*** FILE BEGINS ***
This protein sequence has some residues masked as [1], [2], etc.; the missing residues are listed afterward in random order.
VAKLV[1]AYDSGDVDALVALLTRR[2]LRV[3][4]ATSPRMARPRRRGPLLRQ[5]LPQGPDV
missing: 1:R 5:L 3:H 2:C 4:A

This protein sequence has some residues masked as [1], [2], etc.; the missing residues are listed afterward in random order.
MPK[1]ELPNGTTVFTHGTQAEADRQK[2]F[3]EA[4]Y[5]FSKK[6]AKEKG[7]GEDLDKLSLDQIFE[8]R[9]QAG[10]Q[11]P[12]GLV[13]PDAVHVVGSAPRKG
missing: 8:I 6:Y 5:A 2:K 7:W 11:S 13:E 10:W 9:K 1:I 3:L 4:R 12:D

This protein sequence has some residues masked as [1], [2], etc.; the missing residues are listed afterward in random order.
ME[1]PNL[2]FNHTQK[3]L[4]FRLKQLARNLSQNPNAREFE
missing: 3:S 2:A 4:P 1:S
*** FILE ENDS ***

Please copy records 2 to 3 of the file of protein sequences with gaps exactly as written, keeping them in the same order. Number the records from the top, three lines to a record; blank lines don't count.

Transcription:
This protein sequence has some residues masked as [1], [2], etc.; the missing residues are listed afterward in random order.
MPK[1]ELPNGTTVFTHGTQAEADRQK[2]F[3]EA[4]Y[5]FSKK[6]AKEKG[7]GEDLDKLSLDQIFE[8]R[9]QAG[10]Q[11]P[12]GLV[13]PDAVHVVGSAPRKG
missing: 8:I 6:Y 5:A 2:K 7:W 11:S 13:E 10:W 9:K 1:I 3:L 4:R 12:D

This protein sequence has some residues masked as [1], [2], etc.; the missing residues are listed afterward in random order.
ME[1]PNL[2]FNHTQK[3]L[4]FRLKQLARNLSQNPNAREFE
missing: 3:S 2:A 4:P 1:S